- IOTA founder, David Sønstebø, discusses the importance and progress of distributed ledger technology and the future of the cryptocurrency.
- Sønstebø said that IOTA is committed to building a “machine economy” where people and companies can use their information to make a profit.
IOTA is one of the crypto space projects that attracts the most attention because of its premise. In the last few months, the cryptocurrency of machines, as it is known, has gone through some difficult times. Between the cyber attack on the Trinity wallet, the resignation of IOTA co-founder Sergey Ivancheglo and the negative performance of the crypto market in March due to the Covid-19 pandemic, IOTA has managed to stay online.
In an interview for the podcast Crypto 101, IOTA co-founder David Sønstebø was optimistic about the progress, the future of the project and the technology of distributed ledger. The beginnings of IOTA, said Sønstebø, are an indication of how the project differs from the competition:
(From the beginning) we chose to take the most difficult route from the start.
IOTA and the construction of safe machines
Sønstebø spoke about the dangers and vulnerabilities facing the Internet of Things (IoT). He said that users of these technologies may tend to “take things for granted”. Sønstebø explained that technological advances should move humans to develop machines they can trust all the time:
We are talking about autonomous vehicles, autonomous everything in some way. Imagine you have a fleet of autonomous vehicles that is on the road and it is compromised and suddenly some terrorists decide to say ‘Hey, let me crash these 5,000 vehicles into each other. Imagine the chaos it would bring’ (…). We’ve gotten used to fiction. That’s why I don’t think we take it so seriously.
Sønstebø said that the current crisis situation, caused by Covid-19, shows that dangerous scenarios can occur. In that sense, IOTA has been built as a project that is preparing to counteract these vulnerabilities and to build a future with safe machines. Sønstebø said that although humanity should not predict what will happen, it should consider the risks and evidence that lead to a situation like the present one:
When it comes to digital infrastructure and especially in the age of the internet of things we must genuinely accept these hypothetical attacks. Yes, sure they’re hypothetical but they’re feasible. It’s inevitable (…) That’s what the IOTA protocol is all about from the beginning. That’s why we took an unusual step, sacrificing performance in our distributed ledger by implementing Quantum cryptography from the beginning (…) That’s why we built IOTA to try to stay ahead of the curve while entering a realm where the data decides.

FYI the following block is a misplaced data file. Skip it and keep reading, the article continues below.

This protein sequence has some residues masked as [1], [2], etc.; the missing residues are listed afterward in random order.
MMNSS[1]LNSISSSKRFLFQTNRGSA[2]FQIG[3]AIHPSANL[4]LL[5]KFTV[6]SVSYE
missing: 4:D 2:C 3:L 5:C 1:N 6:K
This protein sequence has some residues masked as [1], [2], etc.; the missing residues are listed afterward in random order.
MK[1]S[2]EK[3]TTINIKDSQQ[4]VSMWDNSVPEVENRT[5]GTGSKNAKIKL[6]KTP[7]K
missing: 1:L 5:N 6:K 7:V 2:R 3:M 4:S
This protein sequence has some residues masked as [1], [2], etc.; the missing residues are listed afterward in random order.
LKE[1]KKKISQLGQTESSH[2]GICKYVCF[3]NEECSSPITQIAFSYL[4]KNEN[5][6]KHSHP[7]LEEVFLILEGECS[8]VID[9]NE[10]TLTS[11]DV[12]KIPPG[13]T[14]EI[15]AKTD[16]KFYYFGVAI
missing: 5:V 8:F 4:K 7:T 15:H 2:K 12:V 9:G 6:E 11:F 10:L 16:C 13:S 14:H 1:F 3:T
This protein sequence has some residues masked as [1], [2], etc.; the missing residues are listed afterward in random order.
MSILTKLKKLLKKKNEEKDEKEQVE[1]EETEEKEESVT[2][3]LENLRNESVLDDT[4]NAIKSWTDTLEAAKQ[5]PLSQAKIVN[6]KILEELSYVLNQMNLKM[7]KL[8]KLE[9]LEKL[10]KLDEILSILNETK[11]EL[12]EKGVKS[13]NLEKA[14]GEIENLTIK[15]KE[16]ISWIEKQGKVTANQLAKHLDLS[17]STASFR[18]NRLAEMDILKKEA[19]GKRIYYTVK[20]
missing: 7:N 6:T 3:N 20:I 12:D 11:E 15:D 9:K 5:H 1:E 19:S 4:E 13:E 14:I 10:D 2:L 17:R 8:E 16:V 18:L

Sønstebø also said that the current situation has allowed Bitcoin, IOTA and cryptocurrencies to prove their worth for the first time. The IOTA co-founder also believes that the Covid-19 crisis has caused a paradigm shift in favour of Distributed Ledger technology and projects built on it.
Sønstebø: data will be the new oil
When asked about the partnerships IOTA has formed with industry giants such as Land Rover and Jaguar, Sønstebø outlined a picture of what the future of machines will look like with IOTA. The co-founder of IOTA emphasized the crucial role that data will have for the functioning of everyday life in the future. In addition, he said that the IOTA protocol will allow that data to be used and applied in safe use cases. Sønstebø believes that the crucial question for the future is: who will own the data?:
Our definitive answer and that is what Land Rover and Jaguar have communicated to us in our partnership is that it is you, of course. You own the car, that is your asset and if your car has collected valuable information that can be sold, you should make a profit (…). Data is the new oil, you literally have huge amounts of data that can be very valuable if used correctly, it can be monetized (…) This is what we are trying to do, the goal is to establish a data economy (…) But not just a data economy where big players have control of their data (…) If your car is collecting information that can be valuable to a city planner, to insurance companies, you can sell that data to them and get a piece of the economy that is being established.
Finally Sønstebø said that the Internet of Things (IoT) is being adopted especially in the automotive sector. Sønstebø further described that their partnerships are based on building a “machine economy” with reliable information in which humans can benefit.